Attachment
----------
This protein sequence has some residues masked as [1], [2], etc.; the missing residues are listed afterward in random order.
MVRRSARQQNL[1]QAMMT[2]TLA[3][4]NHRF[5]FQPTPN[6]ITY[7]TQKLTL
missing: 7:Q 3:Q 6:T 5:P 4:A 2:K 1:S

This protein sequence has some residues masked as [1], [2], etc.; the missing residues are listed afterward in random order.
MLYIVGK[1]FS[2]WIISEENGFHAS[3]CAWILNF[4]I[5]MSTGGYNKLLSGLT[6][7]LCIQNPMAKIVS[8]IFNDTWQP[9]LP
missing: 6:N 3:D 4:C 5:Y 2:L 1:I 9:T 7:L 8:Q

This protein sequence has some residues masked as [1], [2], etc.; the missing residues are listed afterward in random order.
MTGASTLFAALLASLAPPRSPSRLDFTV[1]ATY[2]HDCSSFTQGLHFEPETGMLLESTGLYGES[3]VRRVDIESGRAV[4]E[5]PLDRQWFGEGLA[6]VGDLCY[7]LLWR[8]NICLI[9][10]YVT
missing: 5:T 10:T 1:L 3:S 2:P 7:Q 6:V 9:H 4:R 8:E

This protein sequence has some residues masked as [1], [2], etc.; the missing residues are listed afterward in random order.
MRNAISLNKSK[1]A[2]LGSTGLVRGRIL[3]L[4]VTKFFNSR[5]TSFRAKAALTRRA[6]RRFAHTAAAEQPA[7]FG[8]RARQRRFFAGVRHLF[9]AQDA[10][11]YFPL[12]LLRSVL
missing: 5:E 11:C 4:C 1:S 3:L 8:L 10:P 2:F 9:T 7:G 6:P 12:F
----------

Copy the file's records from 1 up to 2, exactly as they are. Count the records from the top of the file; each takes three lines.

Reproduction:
This protein sequence has some residues masked as [1], [2], etc.; the missing residues are listed afterward in random order.
MVRRSARQQNL[1]QAMMT[2]TLA[3][4]NHRF[5]FQPTPN[6]ITY[7]TQKLTL
missing: 7:Q 3:Q 6:T 5:P 4:A 2:K 1:S

This protein sequence has some residues masked as [1], [2], etc.; the missing residues are listed afterward in random order.
MLYIVGK[1]FS[2]WIISEENGFHAS[3]CAWILNF[4]I[5]MSTGGYNKLLSGLT[6][7]LCIQNPMAKIVS[8]IFNDTWQP[9]LP
missing: 6:N 3:D 4:C 5:Y 2:L 1:I 9:T 7:L 8:Q